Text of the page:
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Nearly two years out, St. Paul mayoral race opens quietly

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Melvin Carter, III
Melvin Carter, III
Photo courtesy Lisa Miller

The 2017 St. Paul mayoral race is starting to take shape.  

Former city council member Melvin Carter III, 37, has filed  paperwork  to form a campaign committee and start raising money for the non-partisan race to run Minnesota's second largest city. 

Three-term DFL incumbent Mayor Chris Coleman hasn't yet announced his intentions regarding a fourth term, but Carter believes the seat may be open next year. "Should Chris decide not to run, which it looks like he might, it's something I'd like folks to know I'm interested in," Carter said in an interview. 

Carter worked in the mayor's office when Coleman was first elected in 2006. The next year Carter successfully challenged Ward 1 Council Member Debbie Montgomery. Carter was re-elected to the council seat in 2011, but stepped down two years later — in mid term — to take a position with the Minnesota Department of Education. He has since joined the administration of Gov. Mark Dayton as head of the governor's Children's Cabinet.

We're starting an exploratory phase.

Carter is a St. Paul native and has roots in public service and politics.  His father, Melvin Carter II, was a long-time St. Paul police officer and community activist. His mother, Toni Carter, was a teacher and St. Paul school board member. She currently represents part of St. Paul on the Ramsey County Board of Commissioners.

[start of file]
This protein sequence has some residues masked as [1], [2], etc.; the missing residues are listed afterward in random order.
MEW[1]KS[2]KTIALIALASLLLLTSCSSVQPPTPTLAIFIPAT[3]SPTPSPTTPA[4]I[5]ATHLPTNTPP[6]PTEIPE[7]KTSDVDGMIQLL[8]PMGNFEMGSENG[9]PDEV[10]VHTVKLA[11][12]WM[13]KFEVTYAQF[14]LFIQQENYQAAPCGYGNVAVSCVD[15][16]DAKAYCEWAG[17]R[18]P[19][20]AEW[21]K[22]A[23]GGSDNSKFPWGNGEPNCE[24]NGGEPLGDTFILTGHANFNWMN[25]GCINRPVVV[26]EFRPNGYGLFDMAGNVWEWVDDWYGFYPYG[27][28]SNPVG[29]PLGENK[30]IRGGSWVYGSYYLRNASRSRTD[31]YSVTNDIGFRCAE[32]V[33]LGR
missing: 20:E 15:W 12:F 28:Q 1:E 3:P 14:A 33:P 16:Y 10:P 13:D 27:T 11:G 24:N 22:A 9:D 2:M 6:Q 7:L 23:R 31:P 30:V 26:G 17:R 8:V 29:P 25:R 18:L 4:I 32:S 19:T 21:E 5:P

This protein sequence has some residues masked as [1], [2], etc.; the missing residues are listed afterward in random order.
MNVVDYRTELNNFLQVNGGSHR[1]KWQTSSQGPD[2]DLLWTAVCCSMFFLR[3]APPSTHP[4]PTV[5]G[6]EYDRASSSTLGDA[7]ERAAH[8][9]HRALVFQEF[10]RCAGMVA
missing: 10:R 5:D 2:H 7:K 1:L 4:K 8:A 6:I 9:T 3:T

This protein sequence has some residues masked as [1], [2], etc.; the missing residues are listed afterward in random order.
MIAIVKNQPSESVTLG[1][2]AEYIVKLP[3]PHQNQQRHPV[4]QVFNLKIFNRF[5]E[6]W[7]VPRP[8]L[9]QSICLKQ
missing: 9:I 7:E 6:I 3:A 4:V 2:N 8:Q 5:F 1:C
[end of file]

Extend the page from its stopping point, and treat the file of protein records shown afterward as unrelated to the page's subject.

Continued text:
Carter's filing with the Ramsey County Elections Office lists some notable political figures working on his behalf, including Jeff Blodgett and William Finney.  Blodgett is the founder of Wellstone Action and is a well-known DFL strategist.  Finney is a former police chief, former school board member and former city council member in St. Paul.  Both Blodgett and Finney are listed as campaign chairs.

"We're starting an exploratory phase," Carter said. "Obviously I have been in love with St. Paul for a long time, and having some great conversations with folks about the future of our city. And I feel like we're at a great moment in the history of our city, and I look forward to just continuing to be a part of writing that story in a way that St. Paulites from all walks of life can participate."

Carter, who is African American, could make history if he's elected.  He would be St. Paul's first black mayor.

Carter's campaign filing makes him the first and only contender to file so far for the city's 2017 election cycle. His initial filing on Christmas Eve showed he had raised more than $18,000 for his campaign, and he said this weekend that he finished the year with about $30,000 cash in hand.